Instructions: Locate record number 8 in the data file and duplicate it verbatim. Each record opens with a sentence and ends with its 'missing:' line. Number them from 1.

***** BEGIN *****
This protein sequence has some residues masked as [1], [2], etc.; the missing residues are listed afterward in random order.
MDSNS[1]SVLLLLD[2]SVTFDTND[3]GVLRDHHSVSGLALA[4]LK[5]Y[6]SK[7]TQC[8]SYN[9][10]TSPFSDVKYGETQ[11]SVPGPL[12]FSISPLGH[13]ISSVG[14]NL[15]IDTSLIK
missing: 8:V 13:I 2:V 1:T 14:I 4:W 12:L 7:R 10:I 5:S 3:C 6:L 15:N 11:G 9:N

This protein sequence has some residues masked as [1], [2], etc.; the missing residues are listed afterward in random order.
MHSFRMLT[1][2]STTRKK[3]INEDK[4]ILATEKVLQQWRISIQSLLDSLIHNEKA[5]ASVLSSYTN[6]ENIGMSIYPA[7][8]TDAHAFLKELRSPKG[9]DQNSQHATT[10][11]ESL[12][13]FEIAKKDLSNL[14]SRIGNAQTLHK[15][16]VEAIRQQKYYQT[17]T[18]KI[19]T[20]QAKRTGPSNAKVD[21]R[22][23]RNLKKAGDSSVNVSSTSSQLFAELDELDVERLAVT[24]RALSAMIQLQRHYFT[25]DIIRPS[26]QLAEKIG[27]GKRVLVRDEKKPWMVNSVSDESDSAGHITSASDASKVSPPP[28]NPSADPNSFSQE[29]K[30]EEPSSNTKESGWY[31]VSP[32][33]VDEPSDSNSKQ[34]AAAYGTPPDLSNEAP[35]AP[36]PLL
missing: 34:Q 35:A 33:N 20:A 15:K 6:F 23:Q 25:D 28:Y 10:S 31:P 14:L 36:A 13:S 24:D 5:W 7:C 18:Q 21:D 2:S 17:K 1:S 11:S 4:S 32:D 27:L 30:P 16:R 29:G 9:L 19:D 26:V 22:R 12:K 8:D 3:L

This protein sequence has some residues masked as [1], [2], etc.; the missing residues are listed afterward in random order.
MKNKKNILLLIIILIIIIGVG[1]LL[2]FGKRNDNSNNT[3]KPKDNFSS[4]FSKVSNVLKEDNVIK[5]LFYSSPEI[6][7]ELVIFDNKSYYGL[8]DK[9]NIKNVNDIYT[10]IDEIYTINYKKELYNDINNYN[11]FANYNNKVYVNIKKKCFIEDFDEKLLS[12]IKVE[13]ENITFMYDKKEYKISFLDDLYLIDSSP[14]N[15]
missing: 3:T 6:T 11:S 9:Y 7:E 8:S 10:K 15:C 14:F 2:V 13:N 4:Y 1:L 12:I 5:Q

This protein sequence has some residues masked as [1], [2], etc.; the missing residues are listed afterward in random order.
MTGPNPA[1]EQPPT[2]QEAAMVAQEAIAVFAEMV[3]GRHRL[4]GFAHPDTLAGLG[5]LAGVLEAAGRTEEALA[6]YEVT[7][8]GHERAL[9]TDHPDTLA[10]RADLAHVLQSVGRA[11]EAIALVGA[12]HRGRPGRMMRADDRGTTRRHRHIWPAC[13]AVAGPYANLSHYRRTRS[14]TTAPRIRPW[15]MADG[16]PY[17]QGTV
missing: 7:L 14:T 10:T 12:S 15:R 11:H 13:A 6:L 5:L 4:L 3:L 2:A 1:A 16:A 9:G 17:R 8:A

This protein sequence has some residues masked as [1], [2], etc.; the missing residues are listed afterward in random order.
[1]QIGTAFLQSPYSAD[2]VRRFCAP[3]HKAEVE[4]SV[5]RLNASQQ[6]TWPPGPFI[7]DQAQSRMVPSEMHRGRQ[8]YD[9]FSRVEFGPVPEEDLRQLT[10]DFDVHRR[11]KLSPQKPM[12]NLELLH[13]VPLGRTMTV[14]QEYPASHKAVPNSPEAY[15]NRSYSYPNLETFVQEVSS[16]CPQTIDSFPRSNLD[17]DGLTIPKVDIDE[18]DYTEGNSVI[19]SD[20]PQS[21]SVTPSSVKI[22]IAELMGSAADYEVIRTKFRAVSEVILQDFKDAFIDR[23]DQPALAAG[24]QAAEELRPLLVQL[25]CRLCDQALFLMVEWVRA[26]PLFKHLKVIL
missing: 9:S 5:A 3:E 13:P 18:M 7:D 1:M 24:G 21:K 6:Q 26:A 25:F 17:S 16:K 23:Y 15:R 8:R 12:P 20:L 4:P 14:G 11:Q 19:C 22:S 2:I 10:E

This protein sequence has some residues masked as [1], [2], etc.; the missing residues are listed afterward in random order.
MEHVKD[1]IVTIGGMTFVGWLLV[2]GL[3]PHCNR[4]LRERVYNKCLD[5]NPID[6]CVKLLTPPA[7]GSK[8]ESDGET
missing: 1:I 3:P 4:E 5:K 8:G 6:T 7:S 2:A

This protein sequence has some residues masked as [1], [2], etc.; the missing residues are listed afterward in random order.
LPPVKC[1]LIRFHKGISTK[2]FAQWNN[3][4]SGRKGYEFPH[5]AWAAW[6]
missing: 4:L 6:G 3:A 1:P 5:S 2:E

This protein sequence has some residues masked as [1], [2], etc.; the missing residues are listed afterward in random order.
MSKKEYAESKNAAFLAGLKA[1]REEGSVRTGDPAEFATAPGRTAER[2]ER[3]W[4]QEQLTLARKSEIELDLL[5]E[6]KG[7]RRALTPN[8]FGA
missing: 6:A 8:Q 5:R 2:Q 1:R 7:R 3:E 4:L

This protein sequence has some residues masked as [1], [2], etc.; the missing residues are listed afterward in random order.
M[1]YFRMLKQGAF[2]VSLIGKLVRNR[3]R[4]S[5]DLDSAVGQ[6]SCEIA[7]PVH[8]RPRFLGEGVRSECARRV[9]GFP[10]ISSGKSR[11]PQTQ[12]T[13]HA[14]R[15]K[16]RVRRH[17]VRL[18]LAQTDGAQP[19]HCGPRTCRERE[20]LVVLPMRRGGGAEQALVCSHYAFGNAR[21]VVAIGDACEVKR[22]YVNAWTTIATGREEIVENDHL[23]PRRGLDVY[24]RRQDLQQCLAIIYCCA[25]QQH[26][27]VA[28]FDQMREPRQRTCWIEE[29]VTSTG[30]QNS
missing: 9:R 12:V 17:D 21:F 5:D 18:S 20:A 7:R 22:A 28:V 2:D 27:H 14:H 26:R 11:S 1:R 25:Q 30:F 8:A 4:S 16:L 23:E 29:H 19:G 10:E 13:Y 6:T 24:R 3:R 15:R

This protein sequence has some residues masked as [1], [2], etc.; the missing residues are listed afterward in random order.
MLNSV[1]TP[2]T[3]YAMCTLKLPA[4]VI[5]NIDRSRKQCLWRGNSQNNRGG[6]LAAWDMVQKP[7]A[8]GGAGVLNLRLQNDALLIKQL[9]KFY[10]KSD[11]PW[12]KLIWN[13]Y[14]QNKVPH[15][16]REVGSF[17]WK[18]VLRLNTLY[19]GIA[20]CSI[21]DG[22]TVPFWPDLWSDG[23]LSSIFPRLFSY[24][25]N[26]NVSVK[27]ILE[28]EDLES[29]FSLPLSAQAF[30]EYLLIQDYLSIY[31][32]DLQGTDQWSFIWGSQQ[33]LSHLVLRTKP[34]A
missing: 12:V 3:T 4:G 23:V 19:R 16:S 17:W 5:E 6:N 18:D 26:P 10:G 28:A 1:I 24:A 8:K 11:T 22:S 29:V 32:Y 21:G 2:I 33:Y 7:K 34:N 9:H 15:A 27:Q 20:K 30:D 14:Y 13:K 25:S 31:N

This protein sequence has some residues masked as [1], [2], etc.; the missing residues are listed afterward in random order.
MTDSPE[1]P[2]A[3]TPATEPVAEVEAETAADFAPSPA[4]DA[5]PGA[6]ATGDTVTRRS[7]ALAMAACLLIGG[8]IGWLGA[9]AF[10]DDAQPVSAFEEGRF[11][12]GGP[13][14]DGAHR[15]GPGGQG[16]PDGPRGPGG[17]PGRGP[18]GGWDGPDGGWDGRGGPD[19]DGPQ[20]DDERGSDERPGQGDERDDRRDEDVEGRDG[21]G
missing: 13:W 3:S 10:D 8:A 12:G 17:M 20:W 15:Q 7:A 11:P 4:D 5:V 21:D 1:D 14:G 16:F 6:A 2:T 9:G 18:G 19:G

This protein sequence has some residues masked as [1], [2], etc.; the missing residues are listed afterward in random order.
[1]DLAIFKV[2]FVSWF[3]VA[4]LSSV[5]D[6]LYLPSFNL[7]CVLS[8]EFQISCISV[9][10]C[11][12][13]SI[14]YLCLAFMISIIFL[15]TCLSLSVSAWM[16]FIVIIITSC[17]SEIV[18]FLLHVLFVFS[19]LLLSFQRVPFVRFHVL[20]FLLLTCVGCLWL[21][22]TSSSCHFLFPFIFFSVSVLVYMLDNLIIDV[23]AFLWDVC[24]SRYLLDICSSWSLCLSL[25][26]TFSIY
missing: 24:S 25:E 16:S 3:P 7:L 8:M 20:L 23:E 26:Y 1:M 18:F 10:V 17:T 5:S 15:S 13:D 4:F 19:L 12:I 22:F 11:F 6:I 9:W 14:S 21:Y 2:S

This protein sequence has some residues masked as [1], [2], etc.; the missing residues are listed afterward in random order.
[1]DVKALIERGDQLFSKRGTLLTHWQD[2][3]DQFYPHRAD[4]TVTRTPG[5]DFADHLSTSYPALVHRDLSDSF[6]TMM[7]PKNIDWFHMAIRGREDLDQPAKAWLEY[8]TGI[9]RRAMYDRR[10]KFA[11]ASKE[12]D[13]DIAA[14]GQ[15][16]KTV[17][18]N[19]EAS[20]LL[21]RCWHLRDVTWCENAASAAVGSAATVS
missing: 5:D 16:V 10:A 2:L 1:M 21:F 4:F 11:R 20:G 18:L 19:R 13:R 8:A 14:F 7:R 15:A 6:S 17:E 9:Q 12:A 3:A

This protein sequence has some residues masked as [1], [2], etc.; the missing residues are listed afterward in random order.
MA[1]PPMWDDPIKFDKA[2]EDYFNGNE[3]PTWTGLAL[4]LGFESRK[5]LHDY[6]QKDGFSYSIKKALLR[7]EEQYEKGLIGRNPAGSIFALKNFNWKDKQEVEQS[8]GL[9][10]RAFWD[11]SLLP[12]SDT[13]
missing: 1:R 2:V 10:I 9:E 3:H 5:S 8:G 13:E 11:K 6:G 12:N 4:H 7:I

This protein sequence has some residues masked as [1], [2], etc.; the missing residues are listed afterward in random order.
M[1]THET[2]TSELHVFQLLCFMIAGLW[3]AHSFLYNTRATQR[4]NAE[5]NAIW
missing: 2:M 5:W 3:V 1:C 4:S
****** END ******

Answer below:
This protein sequence has some residues masked as [1], [2], etc.; the missing residues are listed afterward in random order.
MSKKEYAESKNAAFLAGLKA[1]REEGSVRTGDPAEFATAPGRTAER[2]ER[3]W[4]QEQLTLARKSEIELDLL[5]E[6]KG[7]RRALTPN[8]FGA
missing: 6:A 8:Q 5:R 2:Q 1:R 7:R 3:E 4:L